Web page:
Tomato and Red Lentil Soup

I come straight to the point: this red lentil tomato soup is my absolute favorite soup. I could eat it everyday. Because some other family members may find that a little too often, I only dish it up once per week.

As some of you may know, we live in the Middle East, which has a tradition of using any sort of beans and lentils in the most delicious dishes. I had pure lentil soup ( a traditional Lebanese dish), which I love, but when I came across my first red lentil tomato soup, I forgot everything else.
What really works for me in this soup is the fact that the fruity fresh tomatoes lighten up the heavy lentils. Vice versa, the lentils make this dish a hearty long-lasting meal, whereas after a pure tomato soup I get hungry again two hours later.

Apart from the tomatoes and lentils, the most important ingredients are the spices: I got Indian home-made garam masala powder here, which already includes 40 something different types of chili, I was told. I believe that store-bought is not as hot. That's why I added some optional ground chilli powder to the recipe. This soup needs to be spicy.

The final touches can be done in the serving bowl. Yogurt is a good and low-fat alternative to heavy cream to make the soup a little smoother. Coconut milk or cream gives this soup an extra tweak that sweetly softens the otherwise spicy soup. At the same time it's not an overbearing flavor in the soup, rather works in the background.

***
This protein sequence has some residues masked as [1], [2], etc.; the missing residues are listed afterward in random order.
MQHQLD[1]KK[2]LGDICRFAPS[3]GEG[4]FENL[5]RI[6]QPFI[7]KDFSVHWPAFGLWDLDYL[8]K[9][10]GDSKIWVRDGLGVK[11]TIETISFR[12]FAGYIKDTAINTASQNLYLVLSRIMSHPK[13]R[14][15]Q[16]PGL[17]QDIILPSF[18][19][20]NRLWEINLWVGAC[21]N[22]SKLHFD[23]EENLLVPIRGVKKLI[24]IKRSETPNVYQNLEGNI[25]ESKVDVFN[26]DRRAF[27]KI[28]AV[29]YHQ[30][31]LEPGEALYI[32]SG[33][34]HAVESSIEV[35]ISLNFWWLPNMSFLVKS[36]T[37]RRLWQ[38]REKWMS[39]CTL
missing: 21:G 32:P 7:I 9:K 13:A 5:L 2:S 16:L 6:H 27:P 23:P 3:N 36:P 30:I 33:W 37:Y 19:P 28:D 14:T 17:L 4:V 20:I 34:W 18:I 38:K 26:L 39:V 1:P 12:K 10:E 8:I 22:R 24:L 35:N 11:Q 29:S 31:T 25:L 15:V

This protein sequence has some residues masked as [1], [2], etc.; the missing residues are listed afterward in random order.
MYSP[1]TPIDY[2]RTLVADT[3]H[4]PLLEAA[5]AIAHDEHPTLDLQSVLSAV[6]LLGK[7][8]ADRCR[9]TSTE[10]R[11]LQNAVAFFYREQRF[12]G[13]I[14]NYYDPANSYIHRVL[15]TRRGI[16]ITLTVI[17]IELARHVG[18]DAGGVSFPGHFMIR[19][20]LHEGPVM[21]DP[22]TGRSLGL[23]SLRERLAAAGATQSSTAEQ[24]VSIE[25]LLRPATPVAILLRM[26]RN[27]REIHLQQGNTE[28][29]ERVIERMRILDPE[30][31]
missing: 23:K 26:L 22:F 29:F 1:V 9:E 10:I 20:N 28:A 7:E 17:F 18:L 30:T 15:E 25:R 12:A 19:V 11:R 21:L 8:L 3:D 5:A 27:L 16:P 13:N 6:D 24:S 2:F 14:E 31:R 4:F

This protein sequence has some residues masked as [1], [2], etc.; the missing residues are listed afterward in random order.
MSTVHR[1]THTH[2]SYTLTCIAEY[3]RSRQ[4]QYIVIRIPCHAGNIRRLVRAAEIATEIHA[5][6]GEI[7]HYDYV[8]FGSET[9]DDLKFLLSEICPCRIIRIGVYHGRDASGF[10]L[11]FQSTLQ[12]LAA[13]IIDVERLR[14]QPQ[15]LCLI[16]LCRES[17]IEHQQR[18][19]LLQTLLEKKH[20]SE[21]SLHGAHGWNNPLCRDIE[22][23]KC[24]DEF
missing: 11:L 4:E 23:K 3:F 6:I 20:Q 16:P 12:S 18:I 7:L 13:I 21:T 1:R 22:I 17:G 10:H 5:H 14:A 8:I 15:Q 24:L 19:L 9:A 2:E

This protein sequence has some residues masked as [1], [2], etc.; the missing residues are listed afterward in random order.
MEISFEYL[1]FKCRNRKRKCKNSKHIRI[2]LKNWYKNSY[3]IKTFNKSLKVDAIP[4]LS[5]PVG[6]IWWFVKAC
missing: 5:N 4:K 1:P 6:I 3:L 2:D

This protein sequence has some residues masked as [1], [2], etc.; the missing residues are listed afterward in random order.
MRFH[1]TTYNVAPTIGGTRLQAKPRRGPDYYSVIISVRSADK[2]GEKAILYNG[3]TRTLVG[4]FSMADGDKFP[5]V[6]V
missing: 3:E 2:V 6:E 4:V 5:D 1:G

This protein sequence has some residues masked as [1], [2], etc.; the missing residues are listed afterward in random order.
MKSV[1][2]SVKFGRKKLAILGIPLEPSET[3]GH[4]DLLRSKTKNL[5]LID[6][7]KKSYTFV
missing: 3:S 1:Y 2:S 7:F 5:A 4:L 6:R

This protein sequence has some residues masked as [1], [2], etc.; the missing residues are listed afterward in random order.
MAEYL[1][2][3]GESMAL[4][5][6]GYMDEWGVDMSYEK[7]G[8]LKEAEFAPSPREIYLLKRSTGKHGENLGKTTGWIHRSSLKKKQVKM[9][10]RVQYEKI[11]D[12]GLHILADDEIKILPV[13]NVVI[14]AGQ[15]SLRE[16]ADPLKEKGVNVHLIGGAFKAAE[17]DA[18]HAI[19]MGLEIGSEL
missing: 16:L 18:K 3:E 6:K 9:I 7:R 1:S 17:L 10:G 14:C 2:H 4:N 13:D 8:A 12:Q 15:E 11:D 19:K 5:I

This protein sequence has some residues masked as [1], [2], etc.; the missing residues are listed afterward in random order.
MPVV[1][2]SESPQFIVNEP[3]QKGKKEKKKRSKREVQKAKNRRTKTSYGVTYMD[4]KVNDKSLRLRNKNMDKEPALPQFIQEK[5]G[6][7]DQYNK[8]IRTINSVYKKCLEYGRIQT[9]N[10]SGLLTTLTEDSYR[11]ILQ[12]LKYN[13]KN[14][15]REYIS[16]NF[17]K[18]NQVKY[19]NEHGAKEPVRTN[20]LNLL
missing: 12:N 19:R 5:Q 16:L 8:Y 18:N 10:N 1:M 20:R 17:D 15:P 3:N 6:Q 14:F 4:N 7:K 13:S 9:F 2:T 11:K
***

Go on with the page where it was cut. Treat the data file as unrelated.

If you rather spice up your soup even more and into another direction, put sumac on. The sumac plant grows in the Mediterranean countries and the Middle east. Its dark red berries are ground and used as spices. It's got tart, tangy, salty and bitter at the same time. In the Middle East it is often used in salads on breads and for meat marinades. Sprinkled over the  tomato and lentil soup it gives the chilli-based spiciness more depth.

(Print Recipe)
1 tablespoon olive oil
1 red onion, finely chopped
2 cloves garlic, minced
2 sticks of celery, chopped
6 big ripe tomatoes, chopped
4 cups of vegetable stock